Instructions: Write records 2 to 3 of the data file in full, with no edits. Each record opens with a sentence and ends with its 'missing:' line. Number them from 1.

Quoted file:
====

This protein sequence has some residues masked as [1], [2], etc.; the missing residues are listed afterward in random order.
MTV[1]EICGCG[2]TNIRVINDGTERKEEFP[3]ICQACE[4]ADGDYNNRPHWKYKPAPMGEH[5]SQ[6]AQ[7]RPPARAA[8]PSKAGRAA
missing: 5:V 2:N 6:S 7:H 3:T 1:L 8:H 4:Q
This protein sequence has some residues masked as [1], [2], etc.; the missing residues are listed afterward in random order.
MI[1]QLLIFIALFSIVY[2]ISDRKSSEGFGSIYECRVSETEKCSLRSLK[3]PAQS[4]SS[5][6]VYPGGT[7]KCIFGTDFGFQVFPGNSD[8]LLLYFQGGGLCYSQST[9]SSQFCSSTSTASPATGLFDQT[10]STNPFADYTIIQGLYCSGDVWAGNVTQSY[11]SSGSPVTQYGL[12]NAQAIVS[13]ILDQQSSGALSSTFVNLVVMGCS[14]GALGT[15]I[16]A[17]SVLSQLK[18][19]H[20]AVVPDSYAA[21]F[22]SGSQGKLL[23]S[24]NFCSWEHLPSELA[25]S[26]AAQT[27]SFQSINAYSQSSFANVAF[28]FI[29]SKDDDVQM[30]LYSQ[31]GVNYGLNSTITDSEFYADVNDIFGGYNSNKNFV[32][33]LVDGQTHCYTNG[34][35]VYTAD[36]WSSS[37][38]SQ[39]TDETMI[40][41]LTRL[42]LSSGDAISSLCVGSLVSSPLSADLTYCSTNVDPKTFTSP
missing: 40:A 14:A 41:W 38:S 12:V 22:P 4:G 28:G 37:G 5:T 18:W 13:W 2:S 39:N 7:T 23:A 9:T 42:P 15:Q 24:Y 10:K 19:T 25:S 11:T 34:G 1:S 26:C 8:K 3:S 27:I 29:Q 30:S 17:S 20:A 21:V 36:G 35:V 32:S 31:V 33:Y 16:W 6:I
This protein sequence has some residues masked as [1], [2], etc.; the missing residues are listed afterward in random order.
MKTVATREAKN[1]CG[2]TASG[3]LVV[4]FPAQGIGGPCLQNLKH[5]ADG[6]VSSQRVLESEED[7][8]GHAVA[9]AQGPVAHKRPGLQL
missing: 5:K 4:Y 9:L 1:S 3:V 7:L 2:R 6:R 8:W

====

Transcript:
This protein sequence has some residues masked as [1], [2], etc.; the missing residues are listed afterward in random order.
MI[1]QLLIFIALFSIVY[2]ISDRKSSEGFGSIYECRVSETEKCSLRSLK[3]PAQS[4]SS[5][6]VYPGGT[7]KCIFGTDFGFQVFPGNSD[8]LLLYFQGGGLCYSQST[9]SSQFCSSTSTASPATGLFDQT[10]STNPFADYTIIQGLYCSGDVWAGNVTQSY[11]SSGSPVTQYGL[12]NAQAIVS[13]ILDQQSSGALSSTFVNLVVMGCS[14]GALGT[15]I[16]A[17]SVLSQLK[18][19]H[20]AVVPDSYAA[21]F[22]SGSQGKLL[23]S[24]NFCSWEHLPSELA[25]S[26]AAQT[27]SFQSINAYSQSSFANVAF[28]FI[29]SKDDDVQM[30]LYSQ[31]GVNYGLNSTITDSEFYADVNDIFGGYNSNKNFV[32][33]LVDGQTHCYTNG[34][35]VYTAD[36]WSSS[37][38]SQ[39]TDETMI[40][41]LTRL[42]LSSGDAISSLCVGSLVSSPLSADLTYCSTNVDPKTFTSP
missing: 40:A 14:A 41:W 38:S 12:V 22:P 4:G 28:G 37:G 5:T 18:W 13:W 2:S 39:N 7:T 23:A 9:T 42:P 15:Q 24:Y 10:K 19:T 25:S 11:T 34:G 1:S 26:C 8:K 3:S 27:I 29:Q 30:S 17:S 20:A 21:V 36:G 35:V 32:S 31:V 33:Y 16:W 6:I
This protein sequence has some residues masked as [1], [2], etc.; the missing residues are listed afterward in random order.
MKTVATREAKN[1]CG[2]TASG[3]LVV[4]FPAQGIGGPCLQNLKH[5]ADG[6]VSSQRVLESEED[7][8]GHAVA[9]AQGPVAHKRPGLQL
missing: 5:K 4:Y 9:L 1:S 3:V 7:L 2:R 6:R 8:W